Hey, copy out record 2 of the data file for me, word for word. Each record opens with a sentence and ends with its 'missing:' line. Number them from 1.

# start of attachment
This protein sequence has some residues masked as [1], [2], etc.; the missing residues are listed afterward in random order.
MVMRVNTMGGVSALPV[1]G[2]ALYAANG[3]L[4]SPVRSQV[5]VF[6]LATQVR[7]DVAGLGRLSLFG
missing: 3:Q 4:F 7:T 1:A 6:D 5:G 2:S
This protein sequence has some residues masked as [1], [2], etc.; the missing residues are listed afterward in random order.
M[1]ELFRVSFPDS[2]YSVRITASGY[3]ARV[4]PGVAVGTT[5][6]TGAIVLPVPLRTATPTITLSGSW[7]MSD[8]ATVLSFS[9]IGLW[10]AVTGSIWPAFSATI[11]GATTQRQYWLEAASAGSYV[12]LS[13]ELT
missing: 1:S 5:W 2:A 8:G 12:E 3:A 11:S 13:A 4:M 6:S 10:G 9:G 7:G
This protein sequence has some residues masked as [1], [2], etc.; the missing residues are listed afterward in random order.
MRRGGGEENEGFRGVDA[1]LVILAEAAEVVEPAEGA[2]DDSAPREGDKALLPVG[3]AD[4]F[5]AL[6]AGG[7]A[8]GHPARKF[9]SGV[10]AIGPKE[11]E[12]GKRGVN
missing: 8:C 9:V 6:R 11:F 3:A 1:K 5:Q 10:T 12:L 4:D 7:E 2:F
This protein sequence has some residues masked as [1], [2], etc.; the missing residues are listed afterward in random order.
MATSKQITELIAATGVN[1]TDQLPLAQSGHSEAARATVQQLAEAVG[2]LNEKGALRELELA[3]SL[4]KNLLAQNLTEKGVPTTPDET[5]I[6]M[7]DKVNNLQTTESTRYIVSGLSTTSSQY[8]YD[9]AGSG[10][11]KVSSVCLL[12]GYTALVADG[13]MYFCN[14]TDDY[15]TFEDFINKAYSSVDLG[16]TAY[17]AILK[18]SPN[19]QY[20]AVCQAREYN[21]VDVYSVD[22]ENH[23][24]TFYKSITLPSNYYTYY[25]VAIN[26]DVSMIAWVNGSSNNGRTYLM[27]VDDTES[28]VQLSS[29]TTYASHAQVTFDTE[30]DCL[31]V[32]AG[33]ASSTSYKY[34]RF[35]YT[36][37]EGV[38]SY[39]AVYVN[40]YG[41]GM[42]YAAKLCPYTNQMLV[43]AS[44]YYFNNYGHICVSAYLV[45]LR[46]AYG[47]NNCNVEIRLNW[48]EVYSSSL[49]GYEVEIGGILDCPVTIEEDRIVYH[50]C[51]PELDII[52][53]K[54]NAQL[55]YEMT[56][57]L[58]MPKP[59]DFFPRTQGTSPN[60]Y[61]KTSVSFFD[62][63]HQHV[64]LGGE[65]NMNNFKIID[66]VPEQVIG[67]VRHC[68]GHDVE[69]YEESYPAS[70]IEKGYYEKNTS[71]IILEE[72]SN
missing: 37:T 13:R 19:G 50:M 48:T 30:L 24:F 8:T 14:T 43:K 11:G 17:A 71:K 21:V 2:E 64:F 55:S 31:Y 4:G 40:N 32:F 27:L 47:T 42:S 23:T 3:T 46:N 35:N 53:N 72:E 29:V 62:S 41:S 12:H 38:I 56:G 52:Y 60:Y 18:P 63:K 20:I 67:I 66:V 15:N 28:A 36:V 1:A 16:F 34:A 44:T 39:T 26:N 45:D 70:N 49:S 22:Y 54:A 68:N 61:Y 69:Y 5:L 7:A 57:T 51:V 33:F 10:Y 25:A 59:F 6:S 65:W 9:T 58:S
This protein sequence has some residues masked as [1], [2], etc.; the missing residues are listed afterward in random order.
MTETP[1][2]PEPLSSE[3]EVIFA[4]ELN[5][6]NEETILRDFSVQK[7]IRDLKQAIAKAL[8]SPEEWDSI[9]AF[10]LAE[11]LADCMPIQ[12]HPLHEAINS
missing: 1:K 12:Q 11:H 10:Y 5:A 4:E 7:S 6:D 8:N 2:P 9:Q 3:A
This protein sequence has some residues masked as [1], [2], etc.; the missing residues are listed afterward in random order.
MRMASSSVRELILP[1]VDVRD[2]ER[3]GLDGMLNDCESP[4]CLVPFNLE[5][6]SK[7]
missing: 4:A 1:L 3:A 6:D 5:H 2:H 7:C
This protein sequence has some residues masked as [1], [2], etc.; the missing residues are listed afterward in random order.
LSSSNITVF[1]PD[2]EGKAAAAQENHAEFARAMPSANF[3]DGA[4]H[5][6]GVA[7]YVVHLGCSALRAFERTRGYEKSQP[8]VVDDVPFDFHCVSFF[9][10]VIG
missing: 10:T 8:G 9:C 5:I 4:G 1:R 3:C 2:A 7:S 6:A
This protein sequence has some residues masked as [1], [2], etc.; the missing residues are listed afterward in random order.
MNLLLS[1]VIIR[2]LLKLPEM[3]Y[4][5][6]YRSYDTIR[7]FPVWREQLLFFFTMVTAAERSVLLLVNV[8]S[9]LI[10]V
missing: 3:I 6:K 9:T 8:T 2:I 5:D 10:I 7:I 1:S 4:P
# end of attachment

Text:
This protein sequence has some residues masked as [1], [2], etc.; the missing residues are listed afterward in random order.
M[1]ELFRVSFPDS[2]YSVRITASGY[3]ARV[4]PGVAVGTT[5][6]TGAIVLPVPLRTATPTITLSGSW[7]MSD[8]ATVLSFS[9]IGLW[10]AVTGSIWPAFSATI[11]GATTQRQYWLEAASAGSYV[12]LS[13]ELT
missing: 1:S 5:W 2:A 8:G 12:E 3:A 11:S 13:A 4:M 6:S 10:G 9:G 7:G